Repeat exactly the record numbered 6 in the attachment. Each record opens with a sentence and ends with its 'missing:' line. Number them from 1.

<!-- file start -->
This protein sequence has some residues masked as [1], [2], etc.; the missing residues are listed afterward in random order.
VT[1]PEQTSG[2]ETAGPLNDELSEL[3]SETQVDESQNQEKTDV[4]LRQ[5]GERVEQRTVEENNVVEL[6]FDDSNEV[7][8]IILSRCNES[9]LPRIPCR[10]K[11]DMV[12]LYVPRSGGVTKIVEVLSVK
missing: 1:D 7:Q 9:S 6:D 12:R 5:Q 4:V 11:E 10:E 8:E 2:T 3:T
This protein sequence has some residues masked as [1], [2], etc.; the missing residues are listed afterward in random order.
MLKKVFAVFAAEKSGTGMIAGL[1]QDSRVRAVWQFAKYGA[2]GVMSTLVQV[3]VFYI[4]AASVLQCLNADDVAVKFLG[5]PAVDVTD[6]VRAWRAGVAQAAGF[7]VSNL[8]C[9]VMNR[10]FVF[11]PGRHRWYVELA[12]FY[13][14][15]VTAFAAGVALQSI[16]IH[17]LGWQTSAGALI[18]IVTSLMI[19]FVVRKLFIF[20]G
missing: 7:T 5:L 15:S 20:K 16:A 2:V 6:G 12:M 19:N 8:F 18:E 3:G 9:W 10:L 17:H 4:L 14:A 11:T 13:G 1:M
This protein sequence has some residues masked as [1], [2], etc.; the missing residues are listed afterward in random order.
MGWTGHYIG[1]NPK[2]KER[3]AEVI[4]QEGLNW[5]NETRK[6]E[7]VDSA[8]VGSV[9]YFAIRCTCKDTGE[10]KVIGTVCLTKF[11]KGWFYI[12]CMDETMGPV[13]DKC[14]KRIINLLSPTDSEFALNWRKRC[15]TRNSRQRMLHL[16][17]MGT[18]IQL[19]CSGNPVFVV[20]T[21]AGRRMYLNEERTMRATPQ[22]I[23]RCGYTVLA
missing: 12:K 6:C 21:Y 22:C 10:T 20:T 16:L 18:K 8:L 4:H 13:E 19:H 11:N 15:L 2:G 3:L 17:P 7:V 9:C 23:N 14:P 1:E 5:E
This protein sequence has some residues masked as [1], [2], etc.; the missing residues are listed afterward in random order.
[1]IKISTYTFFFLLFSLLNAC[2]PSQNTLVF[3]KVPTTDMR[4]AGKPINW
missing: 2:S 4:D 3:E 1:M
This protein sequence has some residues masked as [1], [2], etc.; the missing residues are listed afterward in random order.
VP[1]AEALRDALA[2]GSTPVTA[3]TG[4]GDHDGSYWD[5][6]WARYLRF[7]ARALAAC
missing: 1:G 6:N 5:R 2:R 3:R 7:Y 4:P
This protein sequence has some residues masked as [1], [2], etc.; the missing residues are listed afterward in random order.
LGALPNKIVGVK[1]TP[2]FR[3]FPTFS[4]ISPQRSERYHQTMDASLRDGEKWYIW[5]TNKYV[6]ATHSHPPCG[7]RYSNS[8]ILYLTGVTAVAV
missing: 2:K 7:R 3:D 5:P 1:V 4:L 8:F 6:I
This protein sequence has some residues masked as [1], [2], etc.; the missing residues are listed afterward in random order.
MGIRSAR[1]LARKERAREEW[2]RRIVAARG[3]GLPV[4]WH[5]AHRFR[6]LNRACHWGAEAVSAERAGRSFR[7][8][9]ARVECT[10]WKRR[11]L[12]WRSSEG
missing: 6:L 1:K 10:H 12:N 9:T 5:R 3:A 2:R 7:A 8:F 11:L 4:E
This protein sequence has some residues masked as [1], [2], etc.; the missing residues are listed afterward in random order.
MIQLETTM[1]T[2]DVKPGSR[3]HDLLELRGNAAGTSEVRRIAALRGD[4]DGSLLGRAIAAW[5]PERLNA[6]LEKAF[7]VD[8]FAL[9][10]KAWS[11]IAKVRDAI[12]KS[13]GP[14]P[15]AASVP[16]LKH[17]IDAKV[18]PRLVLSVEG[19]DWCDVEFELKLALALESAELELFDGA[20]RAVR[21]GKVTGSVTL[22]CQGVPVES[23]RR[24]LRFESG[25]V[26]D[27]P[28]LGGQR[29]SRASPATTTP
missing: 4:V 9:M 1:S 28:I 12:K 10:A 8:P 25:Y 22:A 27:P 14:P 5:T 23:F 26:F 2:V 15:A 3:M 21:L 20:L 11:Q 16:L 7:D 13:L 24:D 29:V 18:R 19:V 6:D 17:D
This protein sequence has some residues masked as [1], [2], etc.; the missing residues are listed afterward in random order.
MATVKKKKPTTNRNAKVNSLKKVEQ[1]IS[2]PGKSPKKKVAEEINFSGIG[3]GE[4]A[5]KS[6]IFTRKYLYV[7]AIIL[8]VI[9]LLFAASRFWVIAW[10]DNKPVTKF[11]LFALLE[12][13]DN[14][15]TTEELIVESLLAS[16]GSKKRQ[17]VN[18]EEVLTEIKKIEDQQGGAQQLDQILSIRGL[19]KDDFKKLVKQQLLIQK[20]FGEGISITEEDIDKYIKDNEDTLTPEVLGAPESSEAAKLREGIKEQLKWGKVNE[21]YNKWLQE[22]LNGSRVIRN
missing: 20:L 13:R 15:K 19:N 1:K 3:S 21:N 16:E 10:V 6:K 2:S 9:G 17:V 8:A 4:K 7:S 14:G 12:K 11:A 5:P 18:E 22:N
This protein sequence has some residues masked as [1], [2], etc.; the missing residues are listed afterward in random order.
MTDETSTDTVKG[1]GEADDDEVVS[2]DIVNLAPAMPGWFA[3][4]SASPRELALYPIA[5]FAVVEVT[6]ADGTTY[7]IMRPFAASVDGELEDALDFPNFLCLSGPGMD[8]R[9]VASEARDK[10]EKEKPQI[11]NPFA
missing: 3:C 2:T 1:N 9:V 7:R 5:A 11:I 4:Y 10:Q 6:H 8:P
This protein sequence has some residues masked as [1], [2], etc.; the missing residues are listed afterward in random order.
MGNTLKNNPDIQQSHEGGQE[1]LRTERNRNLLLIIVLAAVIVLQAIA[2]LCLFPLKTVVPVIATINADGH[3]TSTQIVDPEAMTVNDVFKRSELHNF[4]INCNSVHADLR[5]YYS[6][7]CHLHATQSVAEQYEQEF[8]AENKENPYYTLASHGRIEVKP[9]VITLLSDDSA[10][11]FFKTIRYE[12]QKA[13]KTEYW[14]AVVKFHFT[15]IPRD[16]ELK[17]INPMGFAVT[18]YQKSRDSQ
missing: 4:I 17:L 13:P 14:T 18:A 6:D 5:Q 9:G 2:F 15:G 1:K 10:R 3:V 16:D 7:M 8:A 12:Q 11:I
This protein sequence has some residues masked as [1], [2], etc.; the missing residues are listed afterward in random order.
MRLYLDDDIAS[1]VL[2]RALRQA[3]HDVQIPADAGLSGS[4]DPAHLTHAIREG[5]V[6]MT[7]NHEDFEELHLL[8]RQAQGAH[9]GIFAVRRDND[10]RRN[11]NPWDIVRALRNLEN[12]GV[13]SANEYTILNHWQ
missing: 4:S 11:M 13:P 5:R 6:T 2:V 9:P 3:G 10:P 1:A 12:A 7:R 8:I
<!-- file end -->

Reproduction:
This protein sequence has some residues masked as [1], [2], etc.; the missing residues are listed afterward in random order.
LGALPNKIVGVK[1]TP[2]FR[3]FPTFS[4]ISPQRSERYHQTMDASLRDGEKWYIW[5]TNKYV[6]ATHSHPPCG[7]RYSNS[8]ILYLTGVTAVAV
missing: 2:K 7:R 3:D 5:P 1:V 4:L 8:F 6:I